December: History, Birthstone , Birth Flower  and Pictures

December: History, Birthstone , Birth Flower and Pictures

History of December

December was originally the last month of the Roman calendar since the winter period was not assigned months. It originally consisted of 30 days, but its length was shortened to 29 days when King Numa Pompilius reformed the calendar and added the months of Januaryand February around 700 BCE. During the Julian calendar reform, two days were added to December making it 31 days long.

Twelfth Month in the Year

December is the twelfth month of the year in the Julian and Gregorian calendar and has 31 days. It was originally the tenth month of the Roman calendar until 153 BCE. The month kept its original name from the Latin word decem meaning “ten” which marked it as the tenth month of the year in the Roman calendar.

December was named during a time when the calendar year began with March, which is why its name no longer corresponds with its placement in the Julian and Gregorian calendars.

  • Middle English – decembre
  • Latin name – December – tenth month
  • Old English – Geol-monaþ – month before yule

The month contains the winter solstice which is the shortest day of the year and marks the beginning of the winter season in the Northern Hemisphere. It is the seasonal equivalent of June in the Southern Hemisphere.

December starts on the same day of the week as September every year and ends on the same day of the week as April every year.

Birth Flower and Birthstone

Its birth flower is the holly or Euphorbia pulcherrima.

The birthstone for December is the blue turquoise or zircon.



Holly or Euphorbia pulcherrima

Blue turquoise or zircon  


Santa Claus Village, Lapland: Christmas Traditions in Finland


Reindeers, husky sleigh rides, ice sculptures and glowing Christmas trees add up to the magic of Santa Claus Village (located north of Rovaniemi), the place where Christmas feels most at home. Traveling to Rovaniemi, Lapland in Finland for Christmas is more rewarding when equipped with some general information regarding the country’s traditions.

Christmas in Finland (as all over Scandinavia) is mostly about taking things slowly and enjoying the company of loved family members. The three holy days of Christmas- Christmas Eve, Christmas Day, and Boxing Day- are best spent at home. Fishermen get their boats into the harbor by December 21st, St. Thomas’ Day, to hug their kids and take in the festive atmosphere.

Driven by enthusiasm, children wake up early on Christmas Eve (the most eventful of the three days), have their traditional warm rice pudding and plum fruit juice and then go off to get the Christmas tree with one of the members of the family.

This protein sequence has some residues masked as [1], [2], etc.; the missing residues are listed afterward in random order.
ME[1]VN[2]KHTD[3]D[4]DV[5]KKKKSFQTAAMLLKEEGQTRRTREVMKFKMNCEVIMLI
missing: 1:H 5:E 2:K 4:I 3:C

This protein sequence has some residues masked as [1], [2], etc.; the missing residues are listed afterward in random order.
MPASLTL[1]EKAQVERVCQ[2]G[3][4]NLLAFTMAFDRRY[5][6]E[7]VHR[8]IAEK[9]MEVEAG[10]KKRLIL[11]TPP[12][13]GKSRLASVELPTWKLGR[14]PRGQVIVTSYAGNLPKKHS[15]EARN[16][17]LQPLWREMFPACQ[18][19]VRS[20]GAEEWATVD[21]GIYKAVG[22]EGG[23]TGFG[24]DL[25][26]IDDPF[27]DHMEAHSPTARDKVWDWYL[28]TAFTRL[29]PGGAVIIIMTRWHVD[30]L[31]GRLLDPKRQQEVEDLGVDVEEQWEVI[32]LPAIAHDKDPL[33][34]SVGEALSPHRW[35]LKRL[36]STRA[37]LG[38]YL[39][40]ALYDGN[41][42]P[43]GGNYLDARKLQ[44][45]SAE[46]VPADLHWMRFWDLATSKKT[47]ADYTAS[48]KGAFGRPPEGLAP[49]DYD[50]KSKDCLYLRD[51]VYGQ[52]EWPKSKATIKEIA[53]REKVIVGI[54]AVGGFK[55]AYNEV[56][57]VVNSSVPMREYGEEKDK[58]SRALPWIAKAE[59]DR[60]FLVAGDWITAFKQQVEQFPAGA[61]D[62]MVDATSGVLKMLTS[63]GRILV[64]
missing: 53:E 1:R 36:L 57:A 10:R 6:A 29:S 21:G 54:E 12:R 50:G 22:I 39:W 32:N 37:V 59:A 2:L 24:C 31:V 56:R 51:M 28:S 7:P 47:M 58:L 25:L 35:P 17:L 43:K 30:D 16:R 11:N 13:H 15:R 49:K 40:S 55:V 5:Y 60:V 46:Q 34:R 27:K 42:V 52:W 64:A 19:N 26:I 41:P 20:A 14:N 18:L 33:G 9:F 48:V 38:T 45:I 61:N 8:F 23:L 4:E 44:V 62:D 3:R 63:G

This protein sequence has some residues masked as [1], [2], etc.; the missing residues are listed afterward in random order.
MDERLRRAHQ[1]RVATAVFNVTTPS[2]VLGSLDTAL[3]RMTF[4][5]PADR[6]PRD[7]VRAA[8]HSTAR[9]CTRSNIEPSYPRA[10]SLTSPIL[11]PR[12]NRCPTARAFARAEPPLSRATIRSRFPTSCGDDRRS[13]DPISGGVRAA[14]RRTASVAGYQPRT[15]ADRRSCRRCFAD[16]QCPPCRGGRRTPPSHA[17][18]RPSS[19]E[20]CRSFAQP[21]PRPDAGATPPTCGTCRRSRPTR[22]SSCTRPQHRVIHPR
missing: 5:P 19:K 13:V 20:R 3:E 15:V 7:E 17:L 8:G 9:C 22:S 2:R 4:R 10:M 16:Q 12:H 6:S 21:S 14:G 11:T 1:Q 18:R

In the city of Turky (southern Findland), after the Cathedral Bell strikes twelve, the mayor reads the Declaration of Christmas Peace, which is broadcast on TV and radio. It is an inspiring text, you will probably enjoy it:

The declaration of Christmas Peace: “Tomorrow, God willing, is the graceful celebration of the birth of our Lord and Savior; and thus is declared a peaceful Christmas time to all, by advising devotion and to behave otherwise quietly and peacefully, because he who breaks this peace and violates the peace of Christmas by any illegal or improper behavior shall under aggravating circumstances be guilty and punished according to what the law and statutes prescribe for each and every offense separately”.

A light Christmas Eve lunch is usually followed by a trip to the sauna. Christmas Eve in Finland is also time for remembrance, as the cemeteries are filled with candles.

After decorating the spruce tree, a traditional dinner is served in the evening, which commonly includes macaroni, rutabaga, carrot and potato, cooked turkey and ham, ginger mesquites and chocolate. The traditional holiday drink is glogg (mulled wine).

Christmas in Finland

And guess what: animals have their own Christmas in Finland, as farmers hang a sheaf of wheat on a tree to be eaten and pecked at by the birds.

A sudden knock in the door, followed by a much awaited “Are there any good children in the house?” and the kids rush to see Santa. They sing Joulupukki Laula or Peteir Punakuono (Rudolph) or other such songs to him and receive their presents.

The second Christmas day (the 25th of December) is usually very quiet, as families stay inside and usually take some time to relax and contemplate. The third is usually dedicated to family visits.

Now that we’ve gathered some basic insights into the Christmas traditions in Finland, let’s go deeper into one of the places most associated with this cheerful holiday: the Village of Santa Claus in Lapland.


Rovaniemi is not difficult to reach, despite its extreme northern location in Europe. This mall village is served by an airport!, which offers daily flights between Rovaniemi and Helsinki. Many traveling agencies also book charter flights from various cities across the world. A regular connection from Rovaniemi Airport to the city center (located at a distance of 10 kilometers) is also available.

The village of Santa Claus is located 8 km north of Rovaniemi (Bus number 8). It is unofficially referred to as “a tourist trap”, because this is a place where the children and the children-at-heart can spend, spend, spend on Christmas “specials”  (a photo with Santa Claus, for example, costs $28). The “village” is a festive shopping area and going in and out of the shops can feel a bit uncomfortable (due to the major temperature differences). Most people traveling here say that husky sleigh rides are the best activity you can go for.





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Village of Santa Claus

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